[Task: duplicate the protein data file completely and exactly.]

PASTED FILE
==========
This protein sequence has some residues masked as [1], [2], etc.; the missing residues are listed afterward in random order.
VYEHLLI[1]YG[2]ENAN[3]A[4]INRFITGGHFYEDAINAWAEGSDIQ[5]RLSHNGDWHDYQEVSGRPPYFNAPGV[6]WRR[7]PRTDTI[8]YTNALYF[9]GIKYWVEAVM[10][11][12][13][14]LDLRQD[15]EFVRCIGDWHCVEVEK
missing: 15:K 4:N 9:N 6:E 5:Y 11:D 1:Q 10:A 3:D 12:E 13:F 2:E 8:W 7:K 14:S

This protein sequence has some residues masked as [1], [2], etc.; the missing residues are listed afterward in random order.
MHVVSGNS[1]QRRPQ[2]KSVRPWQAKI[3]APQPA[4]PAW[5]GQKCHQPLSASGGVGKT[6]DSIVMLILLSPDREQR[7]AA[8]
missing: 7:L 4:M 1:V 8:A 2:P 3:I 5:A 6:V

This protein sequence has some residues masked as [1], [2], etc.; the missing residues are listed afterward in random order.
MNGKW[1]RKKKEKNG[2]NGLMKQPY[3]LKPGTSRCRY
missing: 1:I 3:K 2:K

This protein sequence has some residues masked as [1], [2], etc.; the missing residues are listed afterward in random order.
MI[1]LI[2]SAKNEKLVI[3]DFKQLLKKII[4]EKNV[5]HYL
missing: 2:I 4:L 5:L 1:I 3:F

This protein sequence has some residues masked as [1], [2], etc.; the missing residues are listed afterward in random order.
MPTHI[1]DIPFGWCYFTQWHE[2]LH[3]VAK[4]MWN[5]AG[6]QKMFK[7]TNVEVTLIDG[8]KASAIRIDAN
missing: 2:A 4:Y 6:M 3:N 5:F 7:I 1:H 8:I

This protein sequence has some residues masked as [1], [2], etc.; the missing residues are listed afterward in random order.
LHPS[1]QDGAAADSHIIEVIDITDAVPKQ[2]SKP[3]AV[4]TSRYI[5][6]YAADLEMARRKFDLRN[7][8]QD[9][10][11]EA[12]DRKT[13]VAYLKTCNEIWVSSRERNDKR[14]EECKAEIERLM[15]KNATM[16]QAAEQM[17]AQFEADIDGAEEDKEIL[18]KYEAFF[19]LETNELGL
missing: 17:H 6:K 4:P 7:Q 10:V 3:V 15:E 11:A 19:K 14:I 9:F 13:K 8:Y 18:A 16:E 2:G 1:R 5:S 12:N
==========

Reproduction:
This protein sequence has some residues masked as [1], [2], etc.; the missing residues are listed afterward in random order.
VYEHLLI[1]YG[2]ENAN[3]A[4]INRFITGGHFYEDAINAWAEGSDIQ[5]RLSHNGDWHDYQEVSGRPPYFNAPGV[6]WRR[7]PRTDTI[8]YTNALYF[9]GIKYWVEAVM[10][11][12][13][14]LDLRQD[15]EFVRCIGDWHCVEVEK
missing: 15:K 4:N 9:N 6:E 5:Y 11:D 1:Q 10:A 3:D 12:E 13:F 2:E 8:W 7:K 14:S

This protein sequence has some residues masked as [1], [2], etc.; the missing residues are listed afterward in random order.
MHVVSGNS[1]QRRPQ[2]KSVRPWQAKI[3]APQPA[4]PAW[5]GQKCHQPLSASGGVGKT[6]DSIVMLILLSPDREQR[7]AA[8]
missing: 7:L 4:M 1:V 8:A 2:P 3:I 5:A 6:V

This protein sequence has some residues masked as [1], [2], etc.; the missing residues are listed afterward in random order.
MNGKW[1]RKKKEKNG[2]NGLMKQPY[3]LKPGTSRCRY
missing: 1:I 3:K 2:K

This protein sequence has some residues masked as [1], [2], etc.; the missing residues are listed afterward in random order.
MI[1]LI[2]SAKNEKLVI[3]DFKQLLKKII[4]EKNV[5]HYL
missing: 2:I 4:L 5:L 1:I 3:F

This protein sequence has some residues masked as [1], [2], etc.; the missing residues are listed afterward in random order.
MPTHI[1]DIPFGWCYFTQWHE[2]LH[3]VAK[4]MWN[5]AG[6]QKMFK[7]TNVEVTLIDG[8]KASAIRIDAN
missing: 2:A 4:Y 6:M 3:N 5:F 7:I 1:H 8:I

This protein sequence has some residues masked as [1], [2], etc.; the missing residues are listed afterward in random order.
LHPS[1]QDGAAADSHIIEVIDITDAVPKQ[2]SKP[3]AV[4]TSRYI[5][6]YAADLEMARRKFDLRN[7][8]QD[9][10][11]EA[12]DRKT[13]VAYLKTCNEIWVSSRERNDKR[14]EECKAEIERLM[15]KNATM[16]QAAEQM[17]AQFEADIDGAEEDKEIL[18]KYEAFF[19]LETNELGL
missing: 17:H 6:K 4:P 7:Q 10:V 3:V 15:E 11:A 19:K 14:I 9:F 13:K 8:Y 18:A 16:E 2:G 1:R 5:S 12:N